This year, we decided around May time that a COVID summer holiday abroad was not for us. Our travels with the boys have all been to large, all-inclusive hotels, and that’s exactly what we had planned this year too. We came to realise in May that it almost certainly wasn’t going to be the holiday we’d wanted when we booked it, especially with two young children.
But I’m a creature of habit, and not always entirely rational. This year it feels quite strange that I’m not panic-buying mosquito repellent, and planning things to keep the children occupied for a plane journey. So while my heart mournfully hears the echooes of previous holidays in the sun that won’t be happening this year, my head reminds me of how it would actually be if we’d gone on our usual type of jaunt.
I’m not entirely sure how TUI plan to work this one at their hotels – they were remarkably coy about it when we were trying to decide whether to go, which told us in itself that it probably wasn’t going to be good. Keeping more than a metre away from other guests all day around a pool, in the pool and worse – in a children’s splash park – feels like layers of stress I have no interest in when we’re supposed to be relaxing. Worst case scenario is that there are too many people wanting to enjoy the pool at once, which would lead to a part-day sun lounger slot…no thank you. What on earth would we do for the rest of the time?
One of my most treasured parts of our family holidays is the couple of well-chosen excursions we go on, which allow us to see a little of the country we’re visiting – it helps me to keep a taste of the travelling and discovering did before children, and helps the boys to connect where we are with some cultural learning. Unfortunately there was no way at all of finding out what excursions would be available on our COVID summer holiday, or how they would work if they did. Would you crew a sea trip with half the usual number of payng customers, and double the number of regulations? Another big deal-breaker for me.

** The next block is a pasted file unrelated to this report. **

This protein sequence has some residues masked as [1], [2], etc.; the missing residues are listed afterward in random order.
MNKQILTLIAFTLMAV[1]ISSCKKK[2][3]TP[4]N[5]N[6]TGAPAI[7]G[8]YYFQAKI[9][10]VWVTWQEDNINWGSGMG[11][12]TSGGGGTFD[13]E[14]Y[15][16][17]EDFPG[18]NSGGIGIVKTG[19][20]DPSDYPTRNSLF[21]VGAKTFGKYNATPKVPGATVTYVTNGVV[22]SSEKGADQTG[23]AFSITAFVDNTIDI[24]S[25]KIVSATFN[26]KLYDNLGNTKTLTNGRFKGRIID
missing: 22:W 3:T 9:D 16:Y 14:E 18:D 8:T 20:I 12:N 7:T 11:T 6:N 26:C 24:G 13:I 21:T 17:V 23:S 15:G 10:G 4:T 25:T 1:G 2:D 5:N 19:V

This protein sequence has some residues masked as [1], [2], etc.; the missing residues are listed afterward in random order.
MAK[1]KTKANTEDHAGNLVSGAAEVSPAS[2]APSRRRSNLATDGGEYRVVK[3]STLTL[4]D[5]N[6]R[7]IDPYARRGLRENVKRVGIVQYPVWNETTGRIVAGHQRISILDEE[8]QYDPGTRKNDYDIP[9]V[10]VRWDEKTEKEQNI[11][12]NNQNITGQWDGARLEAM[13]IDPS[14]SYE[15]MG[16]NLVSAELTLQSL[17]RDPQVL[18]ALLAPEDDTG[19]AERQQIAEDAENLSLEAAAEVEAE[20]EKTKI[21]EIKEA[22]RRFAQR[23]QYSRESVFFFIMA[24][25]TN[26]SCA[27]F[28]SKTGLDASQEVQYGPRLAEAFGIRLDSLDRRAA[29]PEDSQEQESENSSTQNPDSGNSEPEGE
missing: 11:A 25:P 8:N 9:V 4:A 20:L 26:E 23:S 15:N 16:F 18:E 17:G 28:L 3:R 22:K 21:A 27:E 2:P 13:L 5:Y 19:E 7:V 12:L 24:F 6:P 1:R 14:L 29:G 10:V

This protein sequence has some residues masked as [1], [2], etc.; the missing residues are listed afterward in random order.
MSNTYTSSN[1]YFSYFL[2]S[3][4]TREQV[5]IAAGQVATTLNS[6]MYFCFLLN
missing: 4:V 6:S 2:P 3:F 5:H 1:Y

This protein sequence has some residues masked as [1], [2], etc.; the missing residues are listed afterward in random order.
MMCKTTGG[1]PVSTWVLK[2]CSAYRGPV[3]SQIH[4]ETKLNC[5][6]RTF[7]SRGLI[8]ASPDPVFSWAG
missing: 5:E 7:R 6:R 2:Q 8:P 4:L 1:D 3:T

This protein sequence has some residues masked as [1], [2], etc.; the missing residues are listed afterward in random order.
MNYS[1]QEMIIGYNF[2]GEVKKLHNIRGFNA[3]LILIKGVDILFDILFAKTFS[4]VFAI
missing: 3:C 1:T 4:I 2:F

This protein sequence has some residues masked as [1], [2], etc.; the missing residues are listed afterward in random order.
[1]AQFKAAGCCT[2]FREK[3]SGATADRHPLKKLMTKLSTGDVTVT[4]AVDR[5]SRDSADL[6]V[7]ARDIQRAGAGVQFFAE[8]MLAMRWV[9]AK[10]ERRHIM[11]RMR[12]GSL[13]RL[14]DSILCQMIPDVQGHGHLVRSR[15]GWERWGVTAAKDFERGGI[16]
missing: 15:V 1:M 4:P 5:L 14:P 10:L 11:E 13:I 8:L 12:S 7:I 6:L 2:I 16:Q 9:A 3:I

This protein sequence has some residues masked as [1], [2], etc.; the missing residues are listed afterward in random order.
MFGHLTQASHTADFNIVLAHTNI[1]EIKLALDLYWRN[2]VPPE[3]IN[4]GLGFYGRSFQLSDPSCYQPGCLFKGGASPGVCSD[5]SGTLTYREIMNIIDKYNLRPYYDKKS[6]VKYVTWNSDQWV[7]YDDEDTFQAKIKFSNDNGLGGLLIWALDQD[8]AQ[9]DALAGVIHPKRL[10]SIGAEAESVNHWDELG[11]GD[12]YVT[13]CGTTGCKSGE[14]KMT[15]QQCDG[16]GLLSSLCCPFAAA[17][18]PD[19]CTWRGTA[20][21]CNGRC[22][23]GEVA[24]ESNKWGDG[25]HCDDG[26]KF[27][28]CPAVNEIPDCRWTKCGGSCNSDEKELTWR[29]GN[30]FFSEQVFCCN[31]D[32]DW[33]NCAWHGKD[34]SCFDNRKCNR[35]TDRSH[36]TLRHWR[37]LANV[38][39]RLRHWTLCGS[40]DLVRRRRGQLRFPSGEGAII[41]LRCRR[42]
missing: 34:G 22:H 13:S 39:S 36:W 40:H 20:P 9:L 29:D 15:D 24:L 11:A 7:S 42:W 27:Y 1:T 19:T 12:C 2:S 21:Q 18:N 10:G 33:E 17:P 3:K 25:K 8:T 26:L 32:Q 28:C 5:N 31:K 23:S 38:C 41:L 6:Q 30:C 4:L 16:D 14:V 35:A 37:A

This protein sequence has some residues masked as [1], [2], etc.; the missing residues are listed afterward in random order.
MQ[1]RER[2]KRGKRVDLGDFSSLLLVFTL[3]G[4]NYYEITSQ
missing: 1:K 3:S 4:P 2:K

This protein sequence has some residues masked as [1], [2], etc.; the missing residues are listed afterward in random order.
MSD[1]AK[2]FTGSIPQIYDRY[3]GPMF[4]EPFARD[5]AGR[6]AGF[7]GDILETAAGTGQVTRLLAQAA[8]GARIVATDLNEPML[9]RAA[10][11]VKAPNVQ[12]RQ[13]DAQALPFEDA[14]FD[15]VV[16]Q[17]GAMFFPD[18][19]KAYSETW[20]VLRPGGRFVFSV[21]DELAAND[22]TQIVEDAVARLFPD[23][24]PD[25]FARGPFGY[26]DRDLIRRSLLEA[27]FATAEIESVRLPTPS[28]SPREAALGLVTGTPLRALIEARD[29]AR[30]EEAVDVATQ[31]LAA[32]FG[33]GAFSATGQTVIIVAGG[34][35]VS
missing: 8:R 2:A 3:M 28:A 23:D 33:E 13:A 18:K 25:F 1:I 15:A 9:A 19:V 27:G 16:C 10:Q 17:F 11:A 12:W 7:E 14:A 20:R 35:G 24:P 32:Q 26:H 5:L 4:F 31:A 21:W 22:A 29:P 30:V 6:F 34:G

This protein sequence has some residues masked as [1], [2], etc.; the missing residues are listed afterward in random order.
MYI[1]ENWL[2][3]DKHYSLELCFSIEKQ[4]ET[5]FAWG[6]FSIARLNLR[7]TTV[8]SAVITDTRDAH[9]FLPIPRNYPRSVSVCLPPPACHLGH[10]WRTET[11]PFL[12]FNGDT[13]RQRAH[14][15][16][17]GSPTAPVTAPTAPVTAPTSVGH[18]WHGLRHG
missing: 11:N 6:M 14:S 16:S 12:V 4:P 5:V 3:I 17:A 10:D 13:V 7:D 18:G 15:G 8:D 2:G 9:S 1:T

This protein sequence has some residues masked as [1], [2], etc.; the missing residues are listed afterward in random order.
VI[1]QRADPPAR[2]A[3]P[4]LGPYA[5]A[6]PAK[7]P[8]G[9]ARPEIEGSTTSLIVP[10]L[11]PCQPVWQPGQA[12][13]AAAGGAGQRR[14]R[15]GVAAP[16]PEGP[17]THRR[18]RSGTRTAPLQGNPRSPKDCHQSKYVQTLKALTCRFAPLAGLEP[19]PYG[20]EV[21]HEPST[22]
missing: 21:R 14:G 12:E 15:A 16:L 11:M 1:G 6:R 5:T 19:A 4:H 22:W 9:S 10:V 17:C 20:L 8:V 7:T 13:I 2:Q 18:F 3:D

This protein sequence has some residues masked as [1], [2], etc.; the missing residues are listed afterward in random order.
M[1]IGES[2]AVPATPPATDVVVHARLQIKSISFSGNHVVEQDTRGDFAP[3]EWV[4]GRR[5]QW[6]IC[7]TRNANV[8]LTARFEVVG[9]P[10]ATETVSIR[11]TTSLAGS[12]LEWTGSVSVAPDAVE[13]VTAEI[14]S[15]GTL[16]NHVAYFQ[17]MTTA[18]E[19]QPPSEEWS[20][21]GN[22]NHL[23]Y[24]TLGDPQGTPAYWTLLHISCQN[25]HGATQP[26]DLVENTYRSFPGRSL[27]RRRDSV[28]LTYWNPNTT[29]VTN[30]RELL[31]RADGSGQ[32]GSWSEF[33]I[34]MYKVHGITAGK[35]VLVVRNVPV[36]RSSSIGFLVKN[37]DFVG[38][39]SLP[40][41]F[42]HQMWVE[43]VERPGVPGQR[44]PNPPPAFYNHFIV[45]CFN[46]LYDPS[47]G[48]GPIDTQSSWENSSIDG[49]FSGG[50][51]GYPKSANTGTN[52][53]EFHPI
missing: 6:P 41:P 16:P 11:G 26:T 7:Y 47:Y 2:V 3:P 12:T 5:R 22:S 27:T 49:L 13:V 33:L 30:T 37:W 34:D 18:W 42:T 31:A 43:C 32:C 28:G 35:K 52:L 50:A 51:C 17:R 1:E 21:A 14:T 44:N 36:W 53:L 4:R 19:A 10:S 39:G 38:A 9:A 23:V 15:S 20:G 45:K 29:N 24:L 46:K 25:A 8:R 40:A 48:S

The buffet in a large all-inclusive is a rush and a crush at the best of times, and most seriously in any given August. Remove half the tables to allow for distancing, and mealtimes double in duration. Add in a requirement to book your table timeslot for every meal, and you now have to clock-watch three times a day, after you’ve secured the time you want – or not. In which case you’re inconvenienced. Which is really not the idea of a holiday.
So while my heart is grieving for the week’s break from any sort of meal preparation, and the hours lying out in the warm sun while the kids serve themselves ice cream – the thought of keeping ourselves and the children distanced and sanitised, 24 hours a day, from the moment we leave home until the second we get back, just exhausts me – and being surrounded by people frustrated that their holiday isn’t what they’re used to also fills me with dread. And maybe, if the world has to live like this for some time to come, I don’t like the sound of that holiday at all any more. Perhaps hotels are just no longer for us, and what we need is a villa with a pool and a nice taverna or two – or perhaps we’ll just enjoy some of the beautiful British Isles for a while.
So this year, to borrow from Sir Cliff, We’re Not Going on a Covid Summer Holiday (Abroad) – we will put up a paddling pool outside, and look forward to a few days in Kent, the Garden of England, instead – with a big plate of fish and chips and a mug of tea for dinner…